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[Xmca-l] Re: Thoughts on culture & liberty
There is not a racial take in weber ' s conceptualization. Weber is looking at the sociohistorical evolution of how religious (cultural) ideas gave rise to capitalism in the west and not elsewhere.
Dr. Paul C. Mocombe
The Mocombeian Foundation, Inc.
<div>-------- Original message --------</div><div>From: Huw Lloyd <firstname.lastname@example.org> </div><div>Date:02/10/2015 7:14 AM (GMT-05:00) </div><div>To: "eXtended Mind, Culture, Activity" <email@example.com> </div><div>Subject: [Xmca-l] Re: Thoughts on culture & liberty </div><div>
</div>On 10 February 2015 at 02:01, Dr. Paul C. Mocombe <firstname.lastname@example.org>
> If max weber is correct, in terms of the protestant ethic giving rise to
> the spirit of capitalism and the ever-increasing rationalization of western
> society, "it make sense to describe a
> dogmatic society, or a[n] institution run by administrators, as a
> [socioreligious] culture!"
Do you mean the protestant work ethic, Paul? Perhaps you (or Weber) are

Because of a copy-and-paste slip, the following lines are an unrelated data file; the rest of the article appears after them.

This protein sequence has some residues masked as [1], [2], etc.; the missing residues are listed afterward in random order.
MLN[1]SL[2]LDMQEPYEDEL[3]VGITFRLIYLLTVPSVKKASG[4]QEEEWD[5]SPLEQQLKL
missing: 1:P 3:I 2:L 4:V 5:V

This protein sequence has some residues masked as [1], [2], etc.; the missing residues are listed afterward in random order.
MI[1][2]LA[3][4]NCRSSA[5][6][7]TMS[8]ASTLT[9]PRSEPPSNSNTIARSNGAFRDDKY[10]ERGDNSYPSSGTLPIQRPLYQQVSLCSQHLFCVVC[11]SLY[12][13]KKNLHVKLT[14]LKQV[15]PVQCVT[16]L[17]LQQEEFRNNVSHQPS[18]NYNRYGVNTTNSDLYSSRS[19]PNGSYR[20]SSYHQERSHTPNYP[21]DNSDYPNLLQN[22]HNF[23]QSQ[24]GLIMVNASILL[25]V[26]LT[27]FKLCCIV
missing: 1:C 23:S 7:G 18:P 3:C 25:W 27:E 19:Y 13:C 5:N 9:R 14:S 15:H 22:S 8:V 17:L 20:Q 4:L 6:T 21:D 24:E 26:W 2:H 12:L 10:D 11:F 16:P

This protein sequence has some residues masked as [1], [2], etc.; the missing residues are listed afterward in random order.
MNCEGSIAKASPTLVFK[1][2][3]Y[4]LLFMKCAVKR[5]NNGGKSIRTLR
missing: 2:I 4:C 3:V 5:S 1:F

conflating protestant with WASP?
> Dr. Paul C. Mocombe
> The Mocombeian Foundation, Inc.
> Race and Class Distinctions within Black Communities
> -------- Original message --------
> From: Huw Lloyd <email@example.com>
> Date: 02/09/2015 8:49 PM (GMT-05:00)
> To: "eXtended Mind, Culture, Activity" <firstname.lastname@example.org>
> Subject: [Xmca-l] Thoughts on culture & liberty
> I'm not sure if this is related to Paul's inquiry.
> I have been considering some of the fundamentals and prerequisites for
> developmental education and related issues. In his articles, Vladimir
> Zinchenko refers to culture as that which fosters (and stimulates)
> psychological development. It seems to me that Zinchenko includes "liberal
> relations" within this remit, e.g. to delegate responsibility and authority
> in equal measure, relations of trust, zpd dynamics, an open regard for
> possibilities and encouragement for independent thinking -- the sort of
> interpersonal regard that may be summed up as a regard for liberty.
> Correct me if I'm wrong, but are these relations not the essence of culture
> as opposed to, say, the man made parts of the environment or the collective
> memories of a society etc? For example, does it make sense to describe a
> dogmatic society, or a institution run by administrators, as a culture?
> Might it not, actually, be more correct to describe it by its relative
> absence of culture?